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The Multilayered Approach to Cyber Resilience

By Jamie Zajac, Senior Director of Product Management, Carbonite

If there is one thing we know about data protection and security, it's that organizations can never be too prepared to face the increasing cyber threats. Within the idea of "Owning Your Privacy," this year's Data Privacy Day event highlighted the need to learn more about how to help protect valuable data online. Businesses of all sizes will be looking to make data protection a priority.

As we examine privacy, regulations and data protection, another question arises: Are we doing just enough to achieve the minimal level of data protection, or are we really addressing the increasing number of security challenges our data faces every day? In a time when organizations, especially SMBs, continue to be a growing target for threats - Ponemon Institute's report states 63% of SMBs having experienced a data breach in 2019 - a new approach to data is paramount.

This is where a cyber resilience strategy comes into play. It fulfils the need to move beyond relying on a reactive approach to disaster recovery. Instead it helps organizations focus on a proactive strategy that enhances the overall security plan of a company.

Cyber Resilience: Building the right defense

A cyber resilience strategy combines cybersecurity and data protection technologies in which multiple layers of controls are placed throughout a system. It provides what is known as in-depth defense, or multilayered approach.

The first layer of defense is Internet security. A solid foundation starts with the basics. The first step for businesses is to review their current antivirus platform creating a defense against cyberattacks. It will help close the door to common risks and prevent potential threats. Next, add advanced endpoint security to all devices and cloud applications where employees are accessing sensitive data. Advanced security features like global location tracking, remote locking and remote wipe enables businesses to protect sensitive data, should those company endpoints end up in the wrong hands.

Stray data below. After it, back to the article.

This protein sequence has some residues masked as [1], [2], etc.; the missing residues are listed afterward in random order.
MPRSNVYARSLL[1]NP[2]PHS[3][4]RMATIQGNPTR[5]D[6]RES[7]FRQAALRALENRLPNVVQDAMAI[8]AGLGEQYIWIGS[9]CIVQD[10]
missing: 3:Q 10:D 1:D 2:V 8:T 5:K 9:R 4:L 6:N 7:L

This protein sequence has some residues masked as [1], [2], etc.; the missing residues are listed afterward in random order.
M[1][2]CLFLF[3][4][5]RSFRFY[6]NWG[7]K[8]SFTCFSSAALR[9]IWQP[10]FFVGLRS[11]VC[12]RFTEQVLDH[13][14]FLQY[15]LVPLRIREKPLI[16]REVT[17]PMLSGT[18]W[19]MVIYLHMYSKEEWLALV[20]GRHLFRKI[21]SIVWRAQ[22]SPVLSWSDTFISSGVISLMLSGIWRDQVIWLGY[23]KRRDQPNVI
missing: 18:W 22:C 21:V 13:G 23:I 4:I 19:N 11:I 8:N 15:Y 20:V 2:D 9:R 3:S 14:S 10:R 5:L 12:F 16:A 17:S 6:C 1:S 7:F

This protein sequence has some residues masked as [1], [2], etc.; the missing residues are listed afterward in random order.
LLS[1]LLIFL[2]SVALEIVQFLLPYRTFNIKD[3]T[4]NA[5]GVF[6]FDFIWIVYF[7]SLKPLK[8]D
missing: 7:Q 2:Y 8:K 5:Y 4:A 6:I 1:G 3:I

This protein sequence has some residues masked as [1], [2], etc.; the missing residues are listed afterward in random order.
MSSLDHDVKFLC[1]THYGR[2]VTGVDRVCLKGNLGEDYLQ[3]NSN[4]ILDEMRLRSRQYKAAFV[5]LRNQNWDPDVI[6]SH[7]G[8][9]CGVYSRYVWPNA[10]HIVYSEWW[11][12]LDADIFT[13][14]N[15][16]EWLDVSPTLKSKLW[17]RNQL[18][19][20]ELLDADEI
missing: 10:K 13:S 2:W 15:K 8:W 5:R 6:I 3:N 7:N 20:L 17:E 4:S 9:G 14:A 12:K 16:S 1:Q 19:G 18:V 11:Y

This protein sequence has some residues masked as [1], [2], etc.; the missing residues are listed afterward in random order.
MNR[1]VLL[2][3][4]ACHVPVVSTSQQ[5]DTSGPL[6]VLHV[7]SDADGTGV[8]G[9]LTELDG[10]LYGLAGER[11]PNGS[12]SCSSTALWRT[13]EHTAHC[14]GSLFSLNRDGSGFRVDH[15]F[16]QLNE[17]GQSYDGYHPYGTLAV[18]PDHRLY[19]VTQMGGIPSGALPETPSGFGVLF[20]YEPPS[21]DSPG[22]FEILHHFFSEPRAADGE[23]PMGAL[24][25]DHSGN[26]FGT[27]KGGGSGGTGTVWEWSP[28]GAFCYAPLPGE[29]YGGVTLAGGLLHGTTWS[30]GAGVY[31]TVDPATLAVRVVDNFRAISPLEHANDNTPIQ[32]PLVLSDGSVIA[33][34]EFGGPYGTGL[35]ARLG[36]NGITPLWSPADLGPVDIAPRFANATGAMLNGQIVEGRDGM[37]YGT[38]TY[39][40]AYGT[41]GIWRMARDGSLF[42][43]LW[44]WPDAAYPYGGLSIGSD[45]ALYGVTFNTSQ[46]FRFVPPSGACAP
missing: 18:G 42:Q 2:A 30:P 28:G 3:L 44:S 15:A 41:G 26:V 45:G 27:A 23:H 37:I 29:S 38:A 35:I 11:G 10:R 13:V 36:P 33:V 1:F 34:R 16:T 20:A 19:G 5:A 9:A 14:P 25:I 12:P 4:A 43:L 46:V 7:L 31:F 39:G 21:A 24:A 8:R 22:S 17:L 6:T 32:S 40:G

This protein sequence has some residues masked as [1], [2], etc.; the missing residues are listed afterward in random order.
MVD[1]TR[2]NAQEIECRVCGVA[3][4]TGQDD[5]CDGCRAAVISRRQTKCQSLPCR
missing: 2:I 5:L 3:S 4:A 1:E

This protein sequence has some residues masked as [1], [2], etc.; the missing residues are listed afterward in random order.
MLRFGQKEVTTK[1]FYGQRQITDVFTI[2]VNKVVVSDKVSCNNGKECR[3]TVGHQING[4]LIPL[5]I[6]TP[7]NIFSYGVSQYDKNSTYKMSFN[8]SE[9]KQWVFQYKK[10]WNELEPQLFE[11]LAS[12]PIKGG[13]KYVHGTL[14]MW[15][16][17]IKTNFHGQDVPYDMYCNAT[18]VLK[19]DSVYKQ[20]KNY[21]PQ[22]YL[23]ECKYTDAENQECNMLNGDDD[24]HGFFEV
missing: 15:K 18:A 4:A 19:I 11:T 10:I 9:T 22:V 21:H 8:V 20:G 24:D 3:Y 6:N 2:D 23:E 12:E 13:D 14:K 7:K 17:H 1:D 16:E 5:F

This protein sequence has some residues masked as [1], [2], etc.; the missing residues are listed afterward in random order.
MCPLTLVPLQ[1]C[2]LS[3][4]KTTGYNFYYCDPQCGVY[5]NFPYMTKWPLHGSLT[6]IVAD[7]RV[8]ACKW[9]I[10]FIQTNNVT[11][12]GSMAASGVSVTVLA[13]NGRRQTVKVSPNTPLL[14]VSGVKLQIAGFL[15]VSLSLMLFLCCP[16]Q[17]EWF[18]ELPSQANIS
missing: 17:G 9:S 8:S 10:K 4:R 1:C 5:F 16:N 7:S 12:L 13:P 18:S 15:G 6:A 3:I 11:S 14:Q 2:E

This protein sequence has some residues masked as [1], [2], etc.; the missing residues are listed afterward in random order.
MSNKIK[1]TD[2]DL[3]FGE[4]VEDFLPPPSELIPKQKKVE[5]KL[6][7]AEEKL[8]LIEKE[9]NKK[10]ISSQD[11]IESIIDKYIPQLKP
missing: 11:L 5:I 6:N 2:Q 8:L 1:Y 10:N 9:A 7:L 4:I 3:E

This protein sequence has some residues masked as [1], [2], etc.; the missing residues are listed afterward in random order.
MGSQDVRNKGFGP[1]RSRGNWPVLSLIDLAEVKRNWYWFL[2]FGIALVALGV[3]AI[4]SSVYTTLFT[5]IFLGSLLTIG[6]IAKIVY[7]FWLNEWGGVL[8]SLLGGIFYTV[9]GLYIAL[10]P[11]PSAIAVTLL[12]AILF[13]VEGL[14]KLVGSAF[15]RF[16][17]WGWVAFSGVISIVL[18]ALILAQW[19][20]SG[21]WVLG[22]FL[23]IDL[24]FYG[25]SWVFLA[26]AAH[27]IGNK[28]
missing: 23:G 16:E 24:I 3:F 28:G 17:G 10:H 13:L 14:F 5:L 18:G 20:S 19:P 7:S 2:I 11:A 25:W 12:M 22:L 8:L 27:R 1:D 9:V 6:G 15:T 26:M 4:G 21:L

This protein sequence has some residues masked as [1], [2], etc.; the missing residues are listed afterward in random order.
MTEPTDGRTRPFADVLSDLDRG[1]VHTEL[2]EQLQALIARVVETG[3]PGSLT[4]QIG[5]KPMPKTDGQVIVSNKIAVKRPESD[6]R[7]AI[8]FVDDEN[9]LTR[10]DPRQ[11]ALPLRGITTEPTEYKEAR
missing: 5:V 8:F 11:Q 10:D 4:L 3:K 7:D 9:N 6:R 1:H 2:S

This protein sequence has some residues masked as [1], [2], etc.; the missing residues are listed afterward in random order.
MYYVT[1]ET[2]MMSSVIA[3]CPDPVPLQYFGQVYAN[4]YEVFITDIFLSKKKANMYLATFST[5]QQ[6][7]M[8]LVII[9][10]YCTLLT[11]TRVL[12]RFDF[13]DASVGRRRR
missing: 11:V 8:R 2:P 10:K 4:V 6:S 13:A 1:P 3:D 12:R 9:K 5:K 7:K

After setting up the foundation, organizations need a powerful threat intelligence tool to defend against adaptive malware. To complement and round up a full data protection strategy, businesses also need a strong data backup and disaster recovery plan that eliminates or reduces downtime-and meets business continuity goals in the event of failed hardware, a natural disaster-or a successful data breach that manages to move past the first layer.

Finally, the last building block of a resilient IT structure is comprehensive protection, both onsite and in the cloud. No matter the circumstances, we have to be mindful of how quickly a secondary environment can be spun up so employees can continue to operate normally. These specific plans will vary depending on how much downtime an organization can tolerate and what data is the most important to maintain business operations.

Keep in mind that focusing only on technology isn't enough. Often, your plan is only as strong as its weakest link-end users. As such, an essential component to building your data protection strategy is to ensure all users understand their role in data protection.

This means security awareness training should be top of mind, and many businesses often test everyone in an organization on a regular basis to help ensure suspicious links and other phishing attempts can be identified.

An essential component to building your data protection strategy is to ensure all users understand their role in data protection.

Putting a plan into action

Organizations understand the need for security and business continuity, but the question that remains is how fully have those procedures been addressed? Preparing for advanced threats and the ability to recover quickly in the event of an attack means keeping your operations up and running, ultimately to stay in business. Because of this essential need, cyber resilience is more than another buzzword - it must be the guiding principle for all operations.

While cyber threats continue to grow, a well-rounded approach to security and data protection is what every organization, no matter its size, requires. A cyber resilience approach gives those businesses the ability to face cybercrime, natural disasters and other threats head on, and protect businesses and their users from critical data loss.

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About the Author

Jamie Zajac 

Jamie Zajac has over 10 years of experience designing, implementing, and maintaining high availability solutions for small and large enterprises. In her role at Carbonite, she leads a team making endpoint security and data protection simple for MSPs, SMBs and enterprise customers. Jamie holds a B.S. in Meteorology and Computer Science from Embry-Riddle Aeronautical University and an MBA from University of Massachusetts at Lowell.

Published Thursday, February 13, 2020 7:36 AM by David Marshall
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